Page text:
Mine is definitely 'Spirit of Radio' (haha, someone above me said "Sprite" of Radio). I absolutely hate the recorded solo, it's so shrill and slightly out-of-key sounding, so much that I sometimes just skip the rest of the track when I reach it. BUT... the live version, especially now, with his H&Ks, just knocks the pants off of me, especially at that one big whammy dive. R30 is a prime example of what I'm talking about. Just one big ****ing wall of sound...
Honestly, I wasn't really feeling the Les Pauls. I went there hoping/expecting to see his PRS (especially the black one), and he only pulled out one of them for 'Between the Wheels'
Quote by Cptbeefheart
^^I really love the tone on Fly by Night, the solo is one of my favorite Rush moments. On the opposite side, I hate the tone on the Limelight solo, I still love the solo though.
God, how can you hate the tone on the Limelight solo?!?! Have you ever watched the music video for it, where they show him play it in the studio? You have to at least admire how clean he plays that.
I mean, maybe it's not that spectacular, but I completely suck at whammy effects, so it leaves me in awe every time....
The older solos (off of the self-titled, Fly by Night, and Caress of Steel albums, and even 2112) aren't really all that spectacular to me. They just kind of come off as normal old rock solos to me. In my opinion, Alex didn't really start to shine with his solos (minus La Villa) until he picked up a whammy bar. I think it suits him more.
At my two shows, Alex wasn't that easy to hear. I think it had more to do with Peart's drums being so deep, and Geddy's bass being so loud though (which is fine by me). I think Alex's guitar just comes out a little bit thin in the mix. He still sounded good, but he was just the hardest to hear.
I believe Hemispheres (the song and the album) is Rush's best work. Not their most favored, or even their most listenable work, but in terms of lyrics, composition, instrumental virtuosity, themes, etc., definitely the best thing they've ever put together. They've said themselves that it was really painstaking to put together. I think it's their best work.
A Farewell to Kings is amazing though.
Come to think of it, the only Rush albums I really don't like are the first one (it's too much of a standard "70's guitar rock" album; not very Rush at all), Hold Your Fire, and Test for Echo.
Moving Pictures is a good album, but I have a few complaints about it.
For one, I feel as though a lot of the songs sound "flat" in terms of sound. I'm assuming that that may be the fault of the engineer and/or producer, but there isn't much depth on any of the songs (I know I'm being vague, but I can't think of how to describe it).
Limelight, though, is the one song I noticed that didn't really stick to the "sound pattern" that I described above.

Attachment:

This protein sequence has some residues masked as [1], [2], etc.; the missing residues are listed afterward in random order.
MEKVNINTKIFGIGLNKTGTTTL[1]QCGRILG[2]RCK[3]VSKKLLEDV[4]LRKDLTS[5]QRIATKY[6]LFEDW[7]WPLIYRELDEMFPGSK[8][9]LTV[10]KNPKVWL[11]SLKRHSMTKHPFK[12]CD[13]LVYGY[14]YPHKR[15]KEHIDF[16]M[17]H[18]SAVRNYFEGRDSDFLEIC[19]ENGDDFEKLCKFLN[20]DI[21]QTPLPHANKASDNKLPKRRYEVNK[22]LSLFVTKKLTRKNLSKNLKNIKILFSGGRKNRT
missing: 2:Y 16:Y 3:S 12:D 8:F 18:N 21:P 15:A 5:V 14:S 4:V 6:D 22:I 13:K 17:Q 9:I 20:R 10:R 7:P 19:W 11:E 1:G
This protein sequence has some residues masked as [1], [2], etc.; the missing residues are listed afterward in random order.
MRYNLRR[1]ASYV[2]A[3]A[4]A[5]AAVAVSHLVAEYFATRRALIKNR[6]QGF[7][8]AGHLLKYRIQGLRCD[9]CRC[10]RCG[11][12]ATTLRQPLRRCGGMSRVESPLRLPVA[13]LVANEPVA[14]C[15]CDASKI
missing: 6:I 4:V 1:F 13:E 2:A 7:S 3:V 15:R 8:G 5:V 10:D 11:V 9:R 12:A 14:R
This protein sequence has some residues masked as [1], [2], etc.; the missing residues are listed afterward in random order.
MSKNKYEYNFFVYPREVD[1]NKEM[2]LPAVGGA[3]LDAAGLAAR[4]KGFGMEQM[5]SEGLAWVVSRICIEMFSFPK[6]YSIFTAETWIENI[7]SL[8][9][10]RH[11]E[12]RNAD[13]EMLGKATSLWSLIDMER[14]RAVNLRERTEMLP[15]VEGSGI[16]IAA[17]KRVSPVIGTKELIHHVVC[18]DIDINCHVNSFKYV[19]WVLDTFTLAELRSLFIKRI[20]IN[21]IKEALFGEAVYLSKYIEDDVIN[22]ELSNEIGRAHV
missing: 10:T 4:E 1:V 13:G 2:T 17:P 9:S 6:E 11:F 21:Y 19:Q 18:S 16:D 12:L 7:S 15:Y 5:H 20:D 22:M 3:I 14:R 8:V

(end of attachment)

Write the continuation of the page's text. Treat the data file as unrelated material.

In terms of music, though, it's a great album: Tom Sawyer, Red Barchetta, YYZ, Limelight, Camera Eye, Witch Hunt, and Vital Signs-all great songs.
I know exactly what you mean, and I agree with you, but like you, I can't articulate exactly what the problem is. I guess I'll just call it a 'dull mix', though the quality of the music more than makes up for it.
I think that overall, Book II is Rush's most finely crafted song. The lyrics, the lyrical theme, the music, the arrangements, everything... just think about writing something like that. It's just a massive musical accomplishment, especially for a three-piece band. Now when I say 'most finely crafted', that is not synonymous to 'best' or 'most listenable'. Hemispheres is much more of a fan piece. But yeah, that's my opinion on it.
And for the love of god, if you like 'La Villa Strangiato', PLEASE listen to the 'Exit Stage Left' version. It's my all-time favorite live recording, ever.
Speaking of Rush covers, my band did 'Tom Sawyer'. I sang and played guitar on it. It was just something we kind of threw together; I messed up the first chord, ha, and we kind of barely pulled through the instrumental section, and at the very end, I got kind of flat, because someone did something weird in the back of the room and I got distracted, buuutt... It's not too bad all in all.
He doesn't only play Les Pauls, at least at my shows. He used his usual black double-cut PRS during 'Mission,' and he used (what I'm pretty sure was) a black/grey single-cut PRS during another song. I think it might have been 'Between the Wheels', but don't quote me on that.
Before I forget to mention this (I thought about it while I was sweeping), did anyone else who saw them live notice Alex's Les Paul setup? He had a tremolo on it, but (I think) it was a Floyd Rose rather than a Bigsby. Can someone confirm this? I just thought that was a little odd. I mean, it's not really that odd, but I don't know, I guess I'm used to seeing Floyds on strats or strat-like guitars. Anyways...
Are you serious? I thought YYZ was an awesome choice of closer. It's just a fast, dynamic, fun song, and the band had so much energy during it, running around the stage, switching sides so that the audience could see both Geddy and Alex. Plus it's become one of their most recognizable songs (probably with thanks to guitar hero...)
Haha, my friend laughed at the way Geddy jumps when he's in his 'rock out' mode... *pouts*